The Bay Campus is a high profile development by high profile architects on a prominent site, beside the waters of Swansea Bay. Its first phase includes the 700-seater Great Hall, student accommodation, a library and research facilities. The project was masterplanned by Porphyrios Associates, which collaborated with Hopkins Architects, and the Princes Foundation for Building Community. The latter is now masterplan custodian. The university wanted to develop more than a set of buildings on the site, which had been a fuel distribution hub. Professor Iwan Davies, university pro-vice-chancellor, says: ‘We set out to create an environment that would be inspiring to students, where the public realm would be as important as the buildings, and that reflected the Anglo-American idea of the campus.’
National Waterfront Museum, Swansea
The National Waterfront Museum in Swansea’s maritime quarter opened in 2005. It now attracts more than 250,000 visitors and generates more than £7 million in tourist income annually. The design by Wilkinson Eyre combined renovation of a 1902 grade II warehouse with new galleries clad in glazing and Welsh slate. National Museum Wales and the City and County of Swansea drove development with a cocktail of funding from backers including the EU, the Heritage Lottery Fund and individual donors.
Ebbw Vale – The Learning Zone
Long before Tata Steel hit the headlines, there was Ebbw Vale. The South Wales works was once the largest steel mill in Europe, but by the 1990s it was shrinking and adapting to globalising industrial markets, with part of the site temporarily hosting a national garden festival. Since then the steelworks site, rechristened The Works, has been a target for regeneration development, including a learning campus and leisure facilities, homes, offices and retail. One of its new buildings is the Learning Zone, designed by BDP, which also produced the masterplan for The Works. The Learning Zone caters for 16-18-year-olds, providing A-level courses and vocational training. The development incorporates natural ventilation, rainwater harvesting and solar photovoltaic panels.
Ebbw Vale – Regain Building
Regeneration and innovation have gone hand in hand to generate sustainable buildings and extend local expertise. The Regain Building, developed on the Ebbw Vale steelworks site in 2011 and funded with the help of the EU’s Interreg programme, is a business incubator unit created using sustainable design approaches and materials. The design by Stride Treglown includes blocks from Newport company Durisol, locally sourced sweet chestnut timber cladding and a range of sustainable technologies. The client was Blaenau Gwent County Borough Council.
Snowdon Summit Visitor Centre
Snowdon’s visitor centre, Hafod Eryri, is the highest building in the UK and has been providing refreshment and shelter to climbers for seven years. Ray Hole Architects designed the building to withstand the extreme weather conditions of the summit, using local materials including granite and slate from Blaenau Ffestiniog and Welsh oak. The building was funded by the Welsh government, Snowdonia National Park, the Welsh Tourist Board, the EU, Snowdon Mountain Railway and public subscription.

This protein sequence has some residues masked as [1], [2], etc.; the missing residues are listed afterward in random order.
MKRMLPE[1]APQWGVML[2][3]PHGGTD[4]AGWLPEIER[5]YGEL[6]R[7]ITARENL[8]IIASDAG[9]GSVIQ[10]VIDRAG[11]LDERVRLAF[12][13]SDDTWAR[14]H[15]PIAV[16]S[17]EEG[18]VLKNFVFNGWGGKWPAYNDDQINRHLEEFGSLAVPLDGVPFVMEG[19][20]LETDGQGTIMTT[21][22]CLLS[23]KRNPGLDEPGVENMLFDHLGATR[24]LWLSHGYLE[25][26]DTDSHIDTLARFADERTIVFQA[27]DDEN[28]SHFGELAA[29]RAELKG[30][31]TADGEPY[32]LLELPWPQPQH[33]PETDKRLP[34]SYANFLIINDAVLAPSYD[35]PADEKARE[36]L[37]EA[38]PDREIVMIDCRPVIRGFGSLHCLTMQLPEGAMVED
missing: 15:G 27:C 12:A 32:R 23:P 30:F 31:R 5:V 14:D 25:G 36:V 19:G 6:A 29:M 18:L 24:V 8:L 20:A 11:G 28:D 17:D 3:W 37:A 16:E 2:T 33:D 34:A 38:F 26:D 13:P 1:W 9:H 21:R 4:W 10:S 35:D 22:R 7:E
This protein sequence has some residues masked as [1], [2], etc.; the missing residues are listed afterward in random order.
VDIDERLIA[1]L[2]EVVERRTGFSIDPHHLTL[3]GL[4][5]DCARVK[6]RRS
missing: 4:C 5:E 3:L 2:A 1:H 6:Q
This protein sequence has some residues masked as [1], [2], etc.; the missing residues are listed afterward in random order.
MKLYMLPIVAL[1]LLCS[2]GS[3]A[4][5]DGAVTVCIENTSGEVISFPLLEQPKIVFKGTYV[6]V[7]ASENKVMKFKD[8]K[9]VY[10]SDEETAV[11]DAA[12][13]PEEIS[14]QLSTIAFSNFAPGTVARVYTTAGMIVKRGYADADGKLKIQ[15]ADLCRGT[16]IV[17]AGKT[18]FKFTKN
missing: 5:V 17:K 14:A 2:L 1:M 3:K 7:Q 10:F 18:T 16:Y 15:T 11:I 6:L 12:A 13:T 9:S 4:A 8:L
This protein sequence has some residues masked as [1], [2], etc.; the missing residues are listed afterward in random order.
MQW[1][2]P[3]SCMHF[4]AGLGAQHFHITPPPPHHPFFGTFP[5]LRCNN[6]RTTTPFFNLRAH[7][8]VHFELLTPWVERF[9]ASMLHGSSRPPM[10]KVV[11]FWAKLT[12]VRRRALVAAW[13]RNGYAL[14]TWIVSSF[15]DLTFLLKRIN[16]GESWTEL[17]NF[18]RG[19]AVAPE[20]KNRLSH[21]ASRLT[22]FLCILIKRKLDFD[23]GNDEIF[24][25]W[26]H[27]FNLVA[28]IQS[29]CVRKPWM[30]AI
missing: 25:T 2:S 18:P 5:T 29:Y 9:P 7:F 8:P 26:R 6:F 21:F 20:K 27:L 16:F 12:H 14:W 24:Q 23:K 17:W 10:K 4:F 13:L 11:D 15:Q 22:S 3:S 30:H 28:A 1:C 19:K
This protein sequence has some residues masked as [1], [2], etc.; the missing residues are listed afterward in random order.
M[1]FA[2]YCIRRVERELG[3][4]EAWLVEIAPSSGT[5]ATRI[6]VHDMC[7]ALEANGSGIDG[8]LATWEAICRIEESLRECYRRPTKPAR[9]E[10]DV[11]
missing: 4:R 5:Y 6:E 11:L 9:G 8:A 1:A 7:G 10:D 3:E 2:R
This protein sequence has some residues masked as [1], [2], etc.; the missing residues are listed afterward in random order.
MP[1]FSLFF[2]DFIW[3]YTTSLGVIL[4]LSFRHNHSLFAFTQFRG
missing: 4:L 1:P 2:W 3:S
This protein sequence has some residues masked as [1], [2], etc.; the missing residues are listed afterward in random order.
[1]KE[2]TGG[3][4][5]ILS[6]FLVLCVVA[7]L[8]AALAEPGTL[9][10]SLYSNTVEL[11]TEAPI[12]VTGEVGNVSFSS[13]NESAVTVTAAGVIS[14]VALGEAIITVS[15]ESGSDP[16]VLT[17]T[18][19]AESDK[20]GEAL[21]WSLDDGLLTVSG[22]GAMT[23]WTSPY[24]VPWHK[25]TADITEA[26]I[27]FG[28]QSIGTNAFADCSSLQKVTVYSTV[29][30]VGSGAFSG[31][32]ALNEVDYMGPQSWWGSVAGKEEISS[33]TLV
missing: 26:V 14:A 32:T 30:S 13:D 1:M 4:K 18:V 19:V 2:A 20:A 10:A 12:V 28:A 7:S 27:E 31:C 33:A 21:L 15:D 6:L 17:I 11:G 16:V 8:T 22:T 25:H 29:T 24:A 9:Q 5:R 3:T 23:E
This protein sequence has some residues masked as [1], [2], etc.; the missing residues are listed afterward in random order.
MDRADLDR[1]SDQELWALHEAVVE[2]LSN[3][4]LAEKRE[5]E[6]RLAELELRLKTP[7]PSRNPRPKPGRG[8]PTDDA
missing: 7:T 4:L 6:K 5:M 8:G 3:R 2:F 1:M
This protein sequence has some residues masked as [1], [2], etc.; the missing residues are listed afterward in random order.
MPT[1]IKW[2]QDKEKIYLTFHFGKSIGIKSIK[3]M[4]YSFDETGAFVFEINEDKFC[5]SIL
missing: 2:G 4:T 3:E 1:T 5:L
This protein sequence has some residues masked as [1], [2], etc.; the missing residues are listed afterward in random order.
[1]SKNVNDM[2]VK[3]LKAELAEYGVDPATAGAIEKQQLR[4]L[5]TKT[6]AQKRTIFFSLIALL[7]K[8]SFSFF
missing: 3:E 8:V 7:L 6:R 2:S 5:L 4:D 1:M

Discovery Visitor Centre, Llanelli
This building overlooking Llanelli beach is packed with nautical references, including stainless steel mesh ‘sails’. The centre opened in 2004 with a dual mission – as a focal point along a coastal tourist trail and a flagship building for remaining development in the Millennium Coastal Park. Powell Dobson’s design, for Carmarthenshire County Borough Council, runs the coastal path through the visitor centre, via an interior spine wall. The centre has delivered on its mission and the coastal park now has wildlife habitats and leisure facilities, as well as visitors.
Like West Wales and the Valleys, Cornwall and the Isles of Scilly is classified as a less developed region, and therefore has benefited from the highest levels of EU funding, receiving some £1 billion of aid over the past 15 years.
Grimshaw’s Eden Project is probably the best known EU-backed development in the region, but a wealth of buildings, roads and other infrastructure has also received aid. Those projects have included regeneration centred on breathing new life into former mining landscapes, such as the Heartlands Heritage Centre in Redruth and Wheal Jane Earth Science Park in Truro.
There have been new buildings intended to boost innovation, like the AHR-designed Tremough Innovation Centre in Penryn, which provides incubator business space, and to foster community, like Jubilee Wharf in Penryn, a Zedfactory designed scheme that combines artists’ studios, nursery, offices, a community hall, café and homes.
The region has more than £500 million of structural funding allocated in the 2014-2020 programme.